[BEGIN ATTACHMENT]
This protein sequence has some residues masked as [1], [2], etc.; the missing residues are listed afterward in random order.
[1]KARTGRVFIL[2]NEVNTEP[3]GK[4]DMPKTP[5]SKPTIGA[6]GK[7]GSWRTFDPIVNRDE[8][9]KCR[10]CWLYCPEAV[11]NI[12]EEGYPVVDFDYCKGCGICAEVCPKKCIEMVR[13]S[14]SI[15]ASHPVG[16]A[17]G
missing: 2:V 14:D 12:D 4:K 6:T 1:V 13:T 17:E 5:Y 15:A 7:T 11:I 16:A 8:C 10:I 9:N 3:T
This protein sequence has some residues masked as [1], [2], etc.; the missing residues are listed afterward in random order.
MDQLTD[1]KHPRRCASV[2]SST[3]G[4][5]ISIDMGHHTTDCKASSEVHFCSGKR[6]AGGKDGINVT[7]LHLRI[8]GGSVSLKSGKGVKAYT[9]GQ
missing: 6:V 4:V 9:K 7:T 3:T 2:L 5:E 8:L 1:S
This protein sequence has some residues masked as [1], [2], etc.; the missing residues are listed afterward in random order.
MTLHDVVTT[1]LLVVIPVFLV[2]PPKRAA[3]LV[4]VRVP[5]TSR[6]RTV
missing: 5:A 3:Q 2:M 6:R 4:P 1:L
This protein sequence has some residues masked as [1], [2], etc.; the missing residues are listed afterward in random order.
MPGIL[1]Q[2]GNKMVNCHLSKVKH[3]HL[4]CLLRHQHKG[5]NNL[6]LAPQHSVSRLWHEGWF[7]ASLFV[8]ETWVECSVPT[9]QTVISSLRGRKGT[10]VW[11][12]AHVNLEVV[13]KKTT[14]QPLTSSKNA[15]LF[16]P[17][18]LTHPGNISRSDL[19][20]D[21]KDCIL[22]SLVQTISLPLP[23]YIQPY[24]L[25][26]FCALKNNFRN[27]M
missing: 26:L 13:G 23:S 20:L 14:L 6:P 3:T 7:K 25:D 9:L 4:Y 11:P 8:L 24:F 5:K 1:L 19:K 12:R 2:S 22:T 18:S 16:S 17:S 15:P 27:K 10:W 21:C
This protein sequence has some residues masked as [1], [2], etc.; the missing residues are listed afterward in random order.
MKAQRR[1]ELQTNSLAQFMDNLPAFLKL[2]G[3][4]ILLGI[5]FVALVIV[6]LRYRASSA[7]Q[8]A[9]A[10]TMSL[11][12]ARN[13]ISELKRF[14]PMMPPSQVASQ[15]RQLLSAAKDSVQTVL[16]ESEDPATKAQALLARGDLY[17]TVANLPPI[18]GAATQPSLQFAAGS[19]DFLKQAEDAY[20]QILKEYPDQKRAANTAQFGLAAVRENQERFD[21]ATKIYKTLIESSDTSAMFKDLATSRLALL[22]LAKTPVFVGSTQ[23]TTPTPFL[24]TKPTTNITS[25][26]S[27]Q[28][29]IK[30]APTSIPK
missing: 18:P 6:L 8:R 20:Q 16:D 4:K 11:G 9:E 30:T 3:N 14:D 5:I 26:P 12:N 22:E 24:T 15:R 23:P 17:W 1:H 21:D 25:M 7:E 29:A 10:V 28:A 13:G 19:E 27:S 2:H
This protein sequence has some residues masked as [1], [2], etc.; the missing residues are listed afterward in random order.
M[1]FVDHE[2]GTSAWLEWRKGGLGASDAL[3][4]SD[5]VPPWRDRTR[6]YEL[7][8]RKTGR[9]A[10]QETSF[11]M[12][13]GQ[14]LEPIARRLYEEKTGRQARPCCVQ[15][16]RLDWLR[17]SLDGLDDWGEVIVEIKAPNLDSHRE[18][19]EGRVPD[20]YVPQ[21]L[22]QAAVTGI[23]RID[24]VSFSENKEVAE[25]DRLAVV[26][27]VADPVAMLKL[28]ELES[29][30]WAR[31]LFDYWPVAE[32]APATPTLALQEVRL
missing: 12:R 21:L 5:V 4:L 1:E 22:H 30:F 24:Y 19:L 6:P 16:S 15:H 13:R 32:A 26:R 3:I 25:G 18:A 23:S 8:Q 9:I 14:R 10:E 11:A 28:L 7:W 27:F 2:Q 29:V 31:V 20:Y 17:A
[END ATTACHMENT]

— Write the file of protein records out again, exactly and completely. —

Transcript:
This protein sequence has some residues masked as [1], [2], etc.; the missing residues are listed afterward in random order.
[1]KARTGRVFIL[2]NEVNTEP[3]GK[4]DMPKTP[5]SKPTIGA[6]GK[7]GSWRTFDPIVNRDE[8][9]KCR[10]CWLYCPEAV[11]NI[12]EEGYPVVDFDYCKGCGICAEVCPKKCIEMVR[13]S[14]SI[15]ASHPVG[16]A[17]G
missing: 2:V 14:D 12:D 4:K 6:T 1:V 13:T 17:E 5:Y 15:A 7:T 11:I 16:A 8:C 10:I 9:N 3:T
This protein sequence has some residues masked as [1], [2], etc.; the missing residues are listed afterward in random order.
MDQLTD[1]KHPRRCASV[2]SST[3]G[4][5]ISIDMGHHTTDCKASSEVHFCSGKR[6]AGGKDGINVT[7]LHLRI[8]GGSVSLKSGKGVKAYT[9]GQ
missing: 6:V 4:V 9:K 7:T 3:T 2:L 5:E 8:L 1:S
This protein sequence has some residues masked as [1], [2], etc.; the missing residues are listed afterward in random order.
MTLHDVVTT[1]LLVVIPVFLV[2]PPKRAA[3]LV[4]VRVP[5]TSR[6]RTV
missing: 5:A 3:Q 2:M 6:R 4:P 1:L
This protein sequence has some residues masked as [1], [2], etc.; the missing residues are listed afterward in random order.
MPGIL[1]Q[2]GNKMVNCHLSKVKH[3]HL[4]CLLRHQHKG[5]NNL[6]LAPQHSVSRLWHEGWF[7]ASLFV[8]ETWVECSVPT[9]QTVISSLRGRKGT[10]VW[11][12]AHVNLEVV[13]KKTT[14]QPLTSSKNA[15]LF[16]P[17][18]LTHPGNISRSDL[19][20]D[21]KDCIL[22]SLVQTISLPLP[23]YIQPY[24]L[25][26]FCALKNNFRN[27]M
missing: 26:L 13:G 23:S 20:L 14:L 6:P 3:T 7:K 25:D 9:L 4:Y 11:P 8:L 24:F 5:K 1:L 19:K 12:R 2:S 22:T 18:S 16:S 17:S 15:P 27:K 10:W 21:C
This protein sequence has some residues masked as [1], [2], etc.; the missing residues are listed afterward in random order.
MKAQRR[1]ELQTNSLAQFMDNLPAFLKL[2]G[3][4]ILLGI[5]FVALVIV[6]LRYRASSA[7]Q[8]A[9]A[10]TMSL[11][12]ARN[13]ISELKRF[14]PMMPPSQVASQ[15]RQLLSAAKDSVQTVL[16]ESEDPATKAQALLARGDLY[17]TVANLPPI[18]GAATQPSLQFAAGS[19]DFLKQAEDAY[20]QILKEYPDQKRAANTAQFGLAAVRENQERFD[21]ATKIYKTLIESSDTSAMFKDLATSRLALL[22]LAKTPVFVGSTQ[23]TTPTPFL[24]TKPTTNITS[25][26]S[27]Q[28][29]IK[30]APTSIPK
missing: 18:P 6:L 8:R 20:Q 16:D 4:K 11:G 9:E 30:T 3:N 14:D 5:I 26:P 12:N 22:E 24:T 15:R 23:P 17:W 1:H 21:D 25:M 7:E 29:A 10:V 28:A 13:G 19:E 27:S 2:H
This protein sequence has some residues masked as [1], [2], etc.; the missing residues are listed afterward in random order.
M[1]FVDHE[2]GTSAWLEWRKGGLGASDAL[3][4]SD[5]VPPWRDRTR[6]YEL[7][8]RKTGR[9]A[10]QETSF[11]M[12][13]GQ[14]LEPIARRLYEEKTGRQARPCCVQ[15][16]RLDWLR[17]SLDGLDDWGEVIVEIKAPNLDSHRE[18][19]EGRVPD[20]YVPQ[21]L[22]QAAVTGI[23]RID[24]VSFSENKEVAE[25]DRLAVV[26][27]VADPVAMLKL[28]ELES[29][30]WAR[31]LFDYWPVAE[32]APATPTLALQEVRL
missing: 12:R 21:L 5:V 4:L 1:E 22:H 30:F 24:Y 19:L 6:P 16:S 15:H 13:R 32:A 26:R 3:I 25:G 18:A 23:S 8:Q 9:I 14:R 10:E 11:A 28:L 7:W 27:F 2:Q 29:V 31:V 20:Y 17:A